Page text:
Why I'm Not Embarrassed to Go to Therapy

One of my co-workers lives in the building that houses my therapist’s office. I’ve run into him there a couple of times, saying a quick hello on my way in or out.

He came up to me at work recently and asked if I lived in the building. When I told him no, my therapist’s office was there, he was instantly embarrassed.

“I’m sorry,” he said.

I was sorry, too — that our country takes such a dim view of mental health that the fact that I see a therapist seems like it should be shrouded in secrecy. I laughed and told him I didn’t mind at all.

I’m not embarrassed to say life has thrown things at me that I’ve had no idea how to handle. As my therapist once said, “We don’t know what we don’t know.”

The past decade found me dealing with things that left me absolutely reeling: my brother’s suicide in 2007, my mom’s painfully sudden death from lung cancer three years later, the strain all of it put on my marriage.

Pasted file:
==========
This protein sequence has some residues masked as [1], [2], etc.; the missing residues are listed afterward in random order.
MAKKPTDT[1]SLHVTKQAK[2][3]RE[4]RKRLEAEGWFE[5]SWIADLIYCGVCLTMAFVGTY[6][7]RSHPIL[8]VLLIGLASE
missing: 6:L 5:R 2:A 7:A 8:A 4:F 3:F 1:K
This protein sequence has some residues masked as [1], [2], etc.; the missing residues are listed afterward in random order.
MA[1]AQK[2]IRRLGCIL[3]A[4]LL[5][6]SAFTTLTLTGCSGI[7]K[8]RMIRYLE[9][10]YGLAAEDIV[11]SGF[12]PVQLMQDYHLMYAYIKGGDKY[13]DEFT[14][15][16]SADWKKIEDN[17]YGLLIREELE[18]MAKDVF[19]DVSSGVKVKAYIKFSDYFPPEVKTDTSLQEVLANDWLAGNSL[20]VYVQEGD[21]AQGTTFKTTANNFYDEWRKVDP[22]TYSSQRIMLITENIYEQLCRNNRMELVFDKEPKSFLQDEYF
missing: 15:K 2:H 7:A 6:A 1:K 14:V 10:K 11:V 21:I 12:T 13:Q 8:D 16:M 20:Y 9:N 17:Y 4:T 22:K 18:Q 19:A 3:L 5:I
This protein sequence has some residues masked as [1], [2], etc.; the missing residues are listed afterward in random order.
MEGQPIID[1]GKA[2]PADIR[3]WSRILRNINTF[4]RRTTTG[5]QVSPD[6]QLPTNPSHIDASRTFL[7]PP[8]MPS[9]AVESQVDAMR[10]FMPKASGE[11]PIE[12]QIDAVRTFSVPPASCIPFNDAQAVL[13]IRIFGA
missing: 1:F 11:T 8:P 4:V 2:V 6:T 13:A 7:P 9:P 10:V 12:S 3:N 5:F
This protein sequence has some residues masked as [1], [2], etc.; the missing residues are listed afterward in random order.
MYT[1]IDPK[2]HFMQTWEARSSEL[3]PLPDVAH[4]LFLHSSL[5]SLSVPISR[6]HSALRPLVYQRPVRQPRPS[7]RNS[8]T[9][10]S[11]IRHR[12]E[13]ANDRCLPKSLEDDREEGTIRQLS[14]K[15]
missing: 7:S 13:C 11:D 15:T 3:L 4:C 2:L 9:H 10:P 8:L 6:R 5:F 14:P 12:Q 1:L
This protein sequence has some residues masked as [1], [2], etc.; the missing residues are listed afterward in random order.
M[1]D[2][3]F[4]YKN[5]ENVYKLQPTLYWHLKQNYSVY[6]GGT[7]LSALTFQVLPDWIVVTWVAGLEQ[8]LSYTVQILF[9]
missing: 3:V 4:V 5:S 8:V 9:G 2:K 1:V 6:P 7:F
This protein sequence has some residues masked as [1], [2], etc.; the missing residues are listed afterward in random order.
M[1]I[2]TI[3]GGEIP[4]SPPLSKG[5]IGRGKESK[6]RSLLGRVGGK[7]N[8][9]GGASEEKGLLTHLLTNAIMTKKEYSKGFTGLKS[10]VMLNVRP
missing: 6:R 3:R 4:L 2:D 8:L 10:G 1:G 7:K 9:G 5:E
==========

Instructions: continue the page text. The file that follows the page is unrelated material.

In therapy, I can reap the benefits of hearing how other people have handled similar situations. Sometimes, the comfort is not in finding solutions, but just in talking about how I feel. When I joined a group for women who had lost a parent and one talked about how she had started and ended every day on the phone with her mom, it was a powerful “Wow, someone gets it” moment for me. I’ll forever miss my daily phone calls with my mom, but I gained friends from that group who are still a valued part of my life.

One time, my therapist was running late for our session and left me a note taped to his door. It was addressed “To my 2 o’clock appointment.”

I told him I wouldn’t have cared if he used my real name.

Even if my co-worker had happened to see it.

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Thinkstock image by KatarzynaBialasiewicz

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